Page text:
Five reasons why renting a home will continue to beat buying one in 2020

In today’s economy, flexibility is at a premium

For decades, owning a home has been a cornerstone of the American Dream. But in 2020 that dream seems to be fading for many Americans.

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As the economy continues a decade long bull run, the scar tissue of the most recent housing crisis is still at the forefront of the conversation for potential homebuyers along with other economic considerations.

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Hesitation to enter the housing market is warranted. Buying a home is typically the largest transaction most people will make in their lifetime. It pays to get it right.

With surging home prices, low inventory and high transaction costs, more people are questioning the validity of purchasing a home altogether.

To avoid the downside risks associated with homeownership, renting a home has quickly morphed into a preferred alternative, keeping potential buyers on the sidelines. I predict this trend will continue.

Here are 5 reasons why renting is a better option than buying in 2020.

1. Flexibility is Key

In today’s economy, flexibility is at a premium. American workers have embraced the idea that changing jobs can bolster long-term earnings potential and professional development.

Geographic fluidity is essential to capture those opportunities. With the average American worker changing jobs 12 times during their career– a number that continues to increase -- embracing the short-term nature of rental leases has become the new norm.

The financial return from buying a home, typically not realized until after 5 years of ownership, is not economically compelling for a workforce dissuaded from longer-term employer commitment.

As flexibility remains at the forefront of financial decisions for those looking to optimize career progression, the short-term commitment of renting will be the default choice.

2. Debt Continues to Rise

Americans have a debt problem.

According to a Northwest Mutual Planning & Progress Study, the average US adult has personal debts of $30,000, excluding mortgages. This debt is a blend of student loans, credit card debt, and other consumer debt.

With revolving debt payments, Americans are forced to make large monthly payments to alleviate their debt load, leaving little room for saving, building up an emergency fund or investing.

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In fact, according to a GoBankingRates survey, nearly 70 percent of Americans have less than $1,000 in savings, an indicator of the difficulty with which Americans can distance themselves from the paycheck-to-paycheck lifestyle.

The focus on meeting their immediate monthly financial commitments leaves people with little time to plan for their economic future.

3. Down Payments Remain an Obstacle

The U.S. housing market is becoming progressively more expensive, with median home prices reaching all-time highs in 2019.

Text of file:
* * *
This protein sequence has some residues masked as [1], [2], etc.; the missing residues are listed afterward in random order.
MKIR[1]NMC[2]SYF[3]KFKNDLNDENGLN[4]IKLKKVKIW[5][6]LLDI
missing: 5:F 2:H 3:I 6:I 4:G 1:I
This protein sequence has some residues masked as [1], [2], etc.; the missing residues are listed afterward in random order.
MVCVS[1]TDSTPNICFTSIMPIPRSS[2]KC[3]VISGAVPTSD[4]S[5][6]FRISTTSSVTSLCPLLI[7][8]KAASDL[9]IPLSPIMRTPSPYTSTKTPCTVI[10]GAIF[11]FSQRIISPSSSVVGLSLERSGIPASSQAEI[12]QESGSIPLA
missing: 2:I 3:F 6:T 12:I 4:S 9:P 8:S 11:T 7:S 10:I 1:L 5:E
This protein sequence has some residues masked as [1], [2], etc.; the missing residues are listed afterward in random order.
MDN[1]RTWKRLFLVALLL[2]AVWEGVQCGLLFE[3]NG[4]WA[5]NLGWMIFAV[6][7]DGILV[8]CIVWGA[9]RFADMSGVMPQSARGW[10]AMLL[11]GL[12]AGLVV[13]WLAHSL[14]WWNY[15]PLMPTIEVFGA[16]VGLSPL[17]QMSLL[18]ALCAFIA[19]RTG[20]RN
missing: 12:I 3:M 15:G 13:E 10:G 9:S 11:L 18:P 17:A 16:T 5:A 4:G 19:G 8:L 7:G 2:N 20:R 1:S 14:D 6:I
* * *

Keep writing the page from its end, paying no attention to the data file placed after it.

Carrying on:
As a result of this increase, consumers are finding it more difficult to save enough capital for the traditional 20 percent down payment, recommended by Personal Finance experts. This standard barrier to entry into the U.S. housing market only seems to be getting larger.

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According to the online real estate company Zillow, it takes buyers roughly 7 years to save enough to put 20 percent down on the median-valued home. With stagnant wage growth, potential homebuyers are having to deferred purchasing. This leaves people destined to rent for longer than anticipated.

4. Urbanization is Costly

Over the past several decades, there has been a return to urbanization. Major metropolitan cities like New York, San Francisco, Los Angeles, and Chicago, have attracted droves of employees seeking higher-paying jobs. As a result of this metropolitan influx, housing prices and the cost of living have continued to surge.

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With higher transaction costs, real estate taxes, down payments, and ever-increasing costs of living, many people feel that buying a home is perpetually out of reach.

5. Financial Success Has Been Redefined

A new definition of financial success is taking hold of American culture, especially for those entering the housing market for the first time. The previous picture of the suburban house with a white picketed fence as an indicator of economic success doesn’t quite resonate in today’s economy.

While people want to eventually own homes, they don’t value homeownership as the status symbol associated with financial success – especially after witnessing the housing crisis of 2008. Instead, they place a greater emphasis on lifestyle design, taking mini-retirements, and focusing on achieving an earlier retirement.

The redefined definition of financial success means a different set of priorities for this consumer cohort.

For all these reasons, economic and cultural factors will continue to push buyers towards renting versus buying a home in 2020.

Conor Richardson is the author of "Millennial Money Makeover" and founder of ConorRichardson360.com where he helps millennials tackle essential money matters. Follow Conor on Twitter or Facebook.

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